Sound Progress

Research and insights from Puget Sound Sage.

Proposition 1 Gives City Government Broad Discretion in Enforcement of Living Wage Policy

What would it cost the City of SeaTac to implement Proposition 1? The debate over this question to date has been based on speculation, not the specifics of this initiative and the city of SeaTac. The real answer is as much or as little as the city chooses. It all comes down to their elected City Council.

Here’s why. Proposition 1 clearly states:

Complaints that any provision of this Chapter has been violated may also be presented to the City Attorney, who is hereby authorized to investigate and, if it deems appropriate, initiative legal or other action to remedy any violation of this chapter; however, the City Attorney is not obligated to expend any funds or resources in the pursuit of such a remedy. (7.45.100 A)

And in SeaTac, the City Attorney works for City Council.

Why would SeaTac choose not to “expend any funds or resources” on enforcement? First, Proposition 1 provides a clear and powerful route for workers who stand up for their rights – in county court. This is also known as “private right of action.” Proposition 1 states:

Any person claiming violation of this chapter may bring an action against an employer in King County Superior Court to enforce the provisions of this Chapter… (7.45.100 A)

Second, as a small city of 27,000 people, with a modest budget, it would be reasonable for City Council to protect taxpayer dollars by allowing court enforcement to be the primary route for enforcement. If Proposition 1 passes, it is likely that Council will take this issue up quickly and, with considerable input from voters, decide what their role will be in implementation.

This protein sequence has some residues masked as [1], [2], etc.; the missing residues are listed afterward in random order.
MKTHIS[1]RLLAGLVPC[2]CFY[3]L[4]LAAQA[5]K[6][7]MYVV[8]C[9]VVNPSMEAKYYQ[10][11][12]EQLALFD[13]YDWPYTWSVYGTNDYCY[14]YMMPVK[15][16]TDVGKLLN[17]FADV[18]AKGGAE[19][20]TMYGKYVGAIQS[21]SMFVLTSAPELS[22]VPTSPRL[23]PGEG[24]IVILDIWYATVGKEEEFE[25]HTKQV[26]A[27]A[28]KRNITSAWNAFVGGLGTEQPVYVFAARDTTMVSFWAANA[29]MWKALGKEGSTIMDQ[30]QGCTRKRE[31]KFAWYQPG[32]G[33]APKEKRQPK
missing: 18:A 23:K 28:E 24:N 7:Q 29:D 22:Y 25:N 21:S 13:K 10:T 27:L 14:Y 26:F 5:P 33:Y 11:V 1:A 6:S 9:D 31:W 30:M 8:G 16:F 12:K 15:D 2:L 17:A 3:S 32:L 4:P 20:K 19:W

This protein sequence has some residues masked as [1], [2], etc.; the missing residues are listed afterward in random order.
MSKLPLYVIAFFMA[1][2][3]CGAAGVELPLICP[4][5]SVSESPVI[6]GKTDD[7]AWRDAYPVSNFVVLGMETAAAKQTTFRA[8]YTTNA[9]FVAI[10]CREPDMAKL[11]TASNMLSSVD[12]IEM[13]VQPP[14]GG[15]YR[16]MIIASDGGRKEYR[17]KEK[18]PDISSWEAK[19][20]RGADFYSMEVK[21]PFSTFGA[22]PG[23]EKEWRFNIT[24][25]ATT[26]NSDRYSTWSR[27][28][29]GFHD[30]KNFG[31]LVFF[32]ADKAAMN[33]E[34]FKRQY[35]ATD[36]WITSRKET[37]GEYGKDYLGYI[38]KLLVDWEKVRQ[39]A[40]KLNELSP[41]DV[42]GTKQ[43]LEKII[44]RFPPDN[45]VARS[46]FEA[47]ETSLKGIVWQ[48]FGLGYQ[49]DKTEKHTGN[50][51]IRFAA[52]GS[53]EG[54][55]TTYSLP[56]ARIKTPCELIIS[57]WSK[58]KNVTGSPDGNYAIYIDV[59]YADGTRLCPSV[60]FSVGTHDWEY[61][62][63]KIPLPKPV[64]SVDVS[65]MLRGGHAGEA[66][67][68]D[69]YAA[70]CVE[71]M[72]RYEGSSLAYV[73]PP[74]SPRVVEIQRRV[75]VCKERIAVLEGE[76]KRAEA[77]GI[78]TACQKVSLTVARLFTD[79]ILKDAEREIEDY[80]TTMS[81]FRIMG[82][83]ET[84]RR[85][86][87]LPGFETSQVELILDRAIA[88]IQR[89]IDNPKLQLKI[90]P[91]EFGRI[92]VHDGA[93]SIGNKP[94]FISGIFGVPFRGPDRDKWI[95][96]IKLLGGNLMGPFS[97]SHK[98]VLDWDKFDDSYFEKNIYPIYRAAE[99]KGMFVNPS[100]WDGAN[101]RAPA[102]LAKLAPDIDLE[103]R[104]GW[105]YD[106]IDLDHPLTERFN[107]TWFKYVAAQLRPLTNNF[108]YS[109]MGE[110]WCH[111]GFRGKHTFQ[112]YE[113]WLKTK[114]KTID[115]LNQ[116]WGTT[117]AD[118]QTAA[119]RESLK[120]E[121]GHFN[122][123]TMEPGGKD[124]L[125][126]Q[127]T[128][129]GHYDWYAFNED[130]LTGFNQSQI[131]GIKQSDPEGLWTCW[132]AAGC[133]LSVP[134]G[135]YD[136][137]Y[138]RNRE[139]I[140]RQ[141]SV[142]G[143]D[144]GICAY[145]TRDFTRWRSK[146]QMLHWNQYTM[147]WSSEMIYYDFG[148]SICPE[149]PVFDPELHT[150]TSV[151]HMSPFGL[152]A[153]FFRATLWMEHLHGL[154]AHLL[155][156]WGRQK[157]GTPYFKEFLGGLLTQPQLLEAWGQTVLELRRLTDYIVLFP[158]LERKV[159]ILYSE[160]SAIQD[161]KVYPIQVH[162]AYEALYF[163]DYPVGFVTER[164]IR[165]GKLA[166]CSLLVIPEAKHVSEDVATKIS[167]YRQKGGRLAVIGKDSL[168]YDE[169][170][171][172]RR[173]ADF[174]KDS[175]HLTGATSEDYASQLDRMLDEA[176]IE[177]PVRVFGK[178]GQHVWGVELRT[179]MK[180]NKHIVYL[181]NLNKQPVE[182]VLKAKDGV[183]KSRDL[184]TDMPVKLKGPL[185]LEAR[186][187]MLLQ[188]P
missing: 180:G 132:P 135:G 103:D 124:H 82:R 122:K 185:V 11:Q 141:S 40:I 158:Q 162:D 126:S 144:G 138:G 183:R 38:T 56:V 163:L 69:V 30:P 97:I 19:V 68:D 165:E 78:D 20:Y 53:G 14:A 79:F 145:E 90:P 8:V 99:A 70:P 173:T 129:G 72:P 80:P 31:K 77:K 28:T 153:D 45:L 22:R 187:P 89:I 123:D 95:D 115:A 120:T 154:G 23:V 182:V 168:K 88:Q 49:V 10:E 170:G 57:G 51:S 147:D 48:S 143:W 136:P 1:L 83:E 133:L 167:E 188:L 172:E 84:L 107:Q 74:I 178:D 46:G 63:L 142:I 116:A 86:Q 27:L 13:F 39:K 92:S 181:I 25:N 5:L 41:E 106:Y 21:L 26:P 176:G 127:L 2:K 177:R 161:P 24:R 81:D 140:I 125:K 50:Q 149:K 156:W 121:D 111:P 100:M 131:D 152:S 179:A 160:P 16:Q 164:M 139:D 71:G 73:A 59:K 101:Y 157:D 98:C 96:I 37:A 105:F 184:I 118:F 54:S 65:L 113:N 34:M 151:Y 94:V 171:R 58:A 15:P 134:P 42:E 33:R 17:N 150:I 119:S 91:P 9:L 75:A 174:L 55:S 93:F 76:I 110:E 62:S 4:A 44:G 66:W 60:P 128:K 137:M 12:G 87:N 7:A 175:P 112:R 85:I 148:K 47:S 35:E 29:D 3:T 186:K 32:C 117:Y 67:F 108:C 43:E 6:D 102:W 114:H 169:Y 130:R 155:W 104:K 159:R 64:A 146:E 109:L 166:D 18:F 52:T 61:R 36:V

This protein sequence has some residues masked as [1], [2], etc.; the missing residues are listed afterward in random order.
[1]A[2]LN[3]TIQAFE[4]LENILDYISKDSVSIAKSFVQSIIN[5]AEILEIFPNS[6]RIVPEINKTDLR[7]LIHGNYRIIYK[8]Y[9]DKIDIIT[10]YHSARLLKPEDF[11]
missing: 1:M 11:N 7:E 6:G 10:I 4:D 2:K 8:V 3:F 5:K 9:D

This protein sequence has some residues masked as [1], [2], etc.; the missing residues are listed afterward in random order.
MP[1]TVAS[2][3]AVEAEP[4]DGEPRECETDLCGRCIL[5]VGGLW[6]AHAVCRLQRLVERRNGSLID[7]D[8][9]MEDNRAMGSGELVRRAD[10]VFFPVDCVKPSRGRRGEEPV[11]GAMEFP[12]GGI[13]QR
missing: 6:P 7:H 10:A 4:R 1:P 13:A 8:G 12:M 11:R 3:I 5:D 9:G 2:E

In contrast, large cities with big budgets have taken a more active role. Seattle, with a population of over 600,000 and a massive budget, has adopted several workplace standards, including anti-discrimination laws, paid sick leave, and protection from wage theft provisions. With public support, City Council created an Office of Civil Rights, which is currently responsible for monitoring and compliance with many of Seattle’s workplace standards. This makes sense for a city with an estimated 540,000 jobs.

So what does Prop 1 require the city spend to implement Prop 1? Very little, as far as we can see. The City has to send out a letter every year to covered employers – which we estimate to be 72 – with a new wage, adjusted for inflation. (We do inflation adjusted calculations all the time – it takes about five minutes.)

The City also must prepare “auditing procedures,” in the event SeaTac officials decide to take a more active role in monitoring and enforcement. This could amount to a written memo from the City Attorney to Council. A few more provisions in the proposed law also spell out the powers the City has to monitor and ensure compliance. But, these are, again, conditioned by the discretionary power of the City to expend funds or not.

In the end, whether enforcement of Proposition 1 will cost SeaTac money depends entirely on City Council’s decision of what to do and when. Like Proposition 1 itself, this will, in turn, depend on the people that put Councilmembers into office – the voters.

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